Summer creeps in

It was 90 degrees outside today. Summer has finally arrived in the Salt Lake Valley. I miss summer–not the warm weather, but the experience of summer. I remember as a kid thinking summer mornings were the best. I’d wake up early–oddly enough, always earlier than I’d wake up during the school year–with the bedroom feeling moist and cool from having slept with the windows open all night, listening to the birds chatter outside and feeling the day ahead had infinite potential.

Yes, the day would eventually get hot and unpleasant, but during those early, quiet morning hours you just knew the day was going to be awesome.

I also remember the sensation of summer nights when everything came together just right: freshly bathed in newly washed pajamas on fresh, clean sheets, with the cool evening air coming in through the window. That had to be the most perfect sensation ever.

Being an adult in summer is…well, you feel like you’re being mocked constantly. Yes, you still get to experience a little of that early morning feeling, but it’s usually while walking across the parking lot into work. Talk about your bait-n-switch. And that feeling that the day is completely yours to do whatever you want with…gone. Completely gone, never to return. Only by reading Ray Bradbury’s Dandelion Wine can I even get close, and even that is feeling more and more like a dying Colonel Freeleigh making just one more phone call to listen to the sounds of Mexico City.

I didn’t mean for this to become morose. But let’s face it. As an adult you just can’t experience summer the same way you can as a kid. Nor can you appreciate as a kid that you’ll someday wish you could go back to those carefree summer days when you could just lay in bed between line-dried sheets, smelling the dewy grass outside, and not even think about getting up until you were good and ready.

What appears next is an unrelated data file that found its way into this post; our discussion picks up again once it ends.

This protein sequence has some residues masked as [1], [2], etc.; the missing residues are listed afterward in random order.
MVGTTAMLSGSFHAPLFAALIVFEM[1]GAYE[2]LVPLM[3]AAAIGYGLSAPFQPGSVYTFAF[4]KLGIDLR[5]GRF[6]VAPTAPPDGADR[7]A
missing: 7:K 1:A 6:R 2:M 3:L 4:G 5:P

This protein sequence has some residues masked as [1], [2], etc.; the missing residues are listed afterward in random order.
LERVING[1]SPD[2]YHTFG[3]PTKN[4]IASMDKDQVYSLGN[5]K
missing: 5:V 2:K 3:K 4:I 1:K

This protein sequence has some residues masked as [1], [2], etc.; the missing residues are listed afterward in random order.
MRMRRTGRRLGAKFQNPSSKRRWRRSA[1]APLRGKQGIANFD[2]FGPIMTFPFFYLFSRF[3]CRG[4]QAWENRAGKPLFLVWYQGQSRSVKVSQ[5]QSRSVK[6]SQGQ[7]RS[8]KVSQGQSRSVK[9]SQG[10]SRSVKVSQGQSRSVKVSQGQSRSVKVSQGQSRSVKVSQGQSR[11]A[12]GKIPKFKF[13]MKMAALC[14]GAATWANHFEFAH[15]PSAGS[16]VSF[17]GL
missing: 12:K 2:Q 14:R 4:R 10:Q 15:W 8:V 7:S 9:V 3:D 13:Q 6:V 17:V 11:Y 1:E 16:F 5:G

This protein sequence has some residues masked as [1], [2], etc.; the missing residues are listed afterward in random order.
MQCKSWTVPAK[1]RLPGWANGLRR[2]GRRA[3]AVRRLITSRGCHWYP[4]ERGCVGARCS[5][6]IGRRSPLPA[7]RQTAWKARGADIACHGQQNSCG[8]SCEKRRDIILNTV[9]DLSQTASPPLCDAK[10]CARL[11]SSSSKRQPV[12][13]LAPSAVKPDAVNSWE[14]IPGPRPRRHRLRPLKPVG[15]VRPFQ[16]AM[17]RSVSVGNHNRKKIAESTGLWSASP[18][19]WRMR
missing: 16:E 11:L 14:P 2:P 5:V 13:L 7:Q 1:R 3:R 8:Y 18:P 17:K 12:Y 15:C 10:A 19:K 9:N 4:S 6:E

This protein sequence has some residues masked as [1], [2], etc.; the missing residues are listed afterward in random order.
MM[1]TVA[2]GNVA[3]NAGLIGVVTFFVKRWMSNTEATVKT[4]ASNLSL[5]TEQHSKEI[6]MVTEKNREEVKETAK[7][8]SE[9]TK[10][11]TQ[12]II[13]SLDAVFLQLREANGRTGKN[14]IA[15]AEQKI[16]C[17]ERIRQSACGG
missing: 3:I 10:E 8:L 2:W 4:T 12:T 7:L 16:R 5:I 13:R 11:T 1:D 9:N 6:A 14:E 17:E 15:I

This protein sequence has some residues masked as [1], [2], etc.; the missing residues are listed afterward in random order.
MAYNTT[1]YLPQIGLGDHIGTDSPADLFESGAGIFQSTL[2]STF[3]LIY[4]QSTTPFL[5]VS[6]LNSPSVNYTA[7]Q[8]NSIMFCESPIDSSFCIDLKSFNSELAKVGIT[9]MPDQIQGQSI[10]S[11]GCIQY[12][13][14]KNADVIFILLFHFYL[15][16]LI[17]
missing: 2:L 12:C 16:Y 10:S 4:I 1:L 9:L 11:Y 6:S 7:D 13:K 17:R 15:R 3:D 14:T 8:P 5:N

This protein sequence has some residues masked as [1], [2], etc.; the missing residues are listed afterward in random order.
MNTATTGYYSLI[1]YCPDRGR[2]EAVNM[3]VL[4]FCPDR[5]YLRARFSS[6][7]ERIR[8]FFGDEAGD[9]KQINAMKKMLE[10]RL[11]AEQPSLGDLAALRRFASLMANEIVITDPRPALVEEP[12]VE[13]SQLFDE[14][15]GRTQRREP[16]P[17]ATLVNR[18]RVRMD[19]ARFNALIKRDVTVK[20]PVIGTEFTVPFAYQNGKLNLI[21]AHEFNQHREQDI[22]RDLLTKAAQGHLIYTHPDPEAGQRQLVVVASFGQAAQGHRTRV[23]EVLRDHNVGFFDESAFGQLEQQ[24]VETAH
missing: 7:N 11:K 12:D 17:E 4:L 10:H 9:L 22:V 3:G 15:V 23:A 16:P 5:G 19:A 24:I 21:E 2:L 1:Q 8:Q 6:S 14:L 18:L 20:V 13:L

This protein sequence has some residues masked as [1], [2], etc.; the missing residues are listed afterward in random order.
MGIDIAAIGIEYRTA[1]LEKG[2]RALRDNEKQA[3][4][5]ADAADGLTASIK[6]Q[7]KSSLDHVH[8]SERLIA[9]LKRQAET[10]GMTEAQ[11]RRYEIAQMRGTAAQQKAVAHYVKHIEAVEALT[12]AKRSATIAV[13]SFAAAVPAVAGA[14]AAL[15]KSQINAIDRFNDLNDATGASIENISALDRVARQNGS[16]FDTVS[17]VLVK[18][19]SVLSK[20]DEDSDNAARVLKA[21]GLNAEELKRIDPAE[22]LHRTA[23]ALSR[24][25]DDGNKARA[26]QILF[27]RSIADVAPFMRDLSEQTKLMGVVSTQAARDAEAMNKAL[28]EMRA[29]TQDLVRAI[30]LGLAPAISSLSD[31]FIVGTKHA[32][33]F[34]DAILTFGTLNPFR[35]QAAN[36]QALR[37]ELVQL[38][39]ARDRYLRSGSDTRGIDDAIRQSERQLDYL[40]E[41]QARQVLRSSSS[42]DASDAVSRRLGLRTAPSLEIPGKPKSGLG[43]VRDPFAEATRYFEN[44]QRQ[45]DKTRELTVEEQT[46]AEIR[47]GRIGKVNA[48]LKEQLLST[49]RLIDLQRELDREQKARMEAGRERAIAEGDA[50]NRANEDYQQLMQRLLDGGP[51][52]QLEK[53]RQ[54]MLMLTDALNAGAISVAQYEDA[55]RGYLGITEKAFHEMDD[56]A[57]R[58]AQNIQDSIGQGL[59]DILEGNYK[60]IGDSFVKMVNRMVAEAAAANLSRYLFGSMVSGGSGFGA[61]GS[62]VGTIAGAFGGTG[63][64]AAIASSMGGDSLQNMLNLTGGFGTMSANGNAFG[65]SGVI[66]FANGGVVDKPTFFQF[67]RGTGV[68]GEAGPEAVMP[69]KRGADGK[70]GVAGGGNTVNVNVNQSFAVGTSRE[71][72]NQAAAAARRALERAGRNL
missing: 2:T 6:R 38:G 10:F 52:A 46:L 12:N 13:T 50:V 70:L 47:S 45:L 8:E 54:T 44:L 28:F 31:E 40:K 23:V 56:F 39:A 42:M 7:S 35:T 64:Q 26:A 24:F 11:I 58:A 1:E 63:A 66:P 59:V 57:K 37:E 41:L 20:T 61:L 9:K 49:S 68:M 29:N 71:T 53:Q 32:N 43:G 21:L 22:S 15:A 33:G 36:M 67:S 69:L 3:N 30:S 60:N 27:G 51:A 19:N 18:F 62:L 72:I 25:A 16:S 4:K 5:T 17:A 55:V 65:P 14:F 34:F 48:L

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2 Responses to Summer creeps in

  1. Robyn Taylor says:

    My favourite memories of summer are when I was in my teens and I had nothing better to do than read all day long. My sister and I would walk to the used book store (when used books were cheap) and we would come out with an armful of great reads for only a couple of dollars. We’d find a nice quiet spot somewhere and read for hours. Sigh! I miss those days. Now summer just means more work because now I have a yard and garden to think about. Wouldn’t it be fun to go back for just one day?

    • Thom says:

      A yard and garden, and a passel o’ kids that seem completely incapable for figuring out things to do! Did we have that problem at tha age? I don’t recall having to go whine to my parents “I’ve got nothing to do!” Probably because my mother would hand me some cleaning supplies and put me to work. 😉

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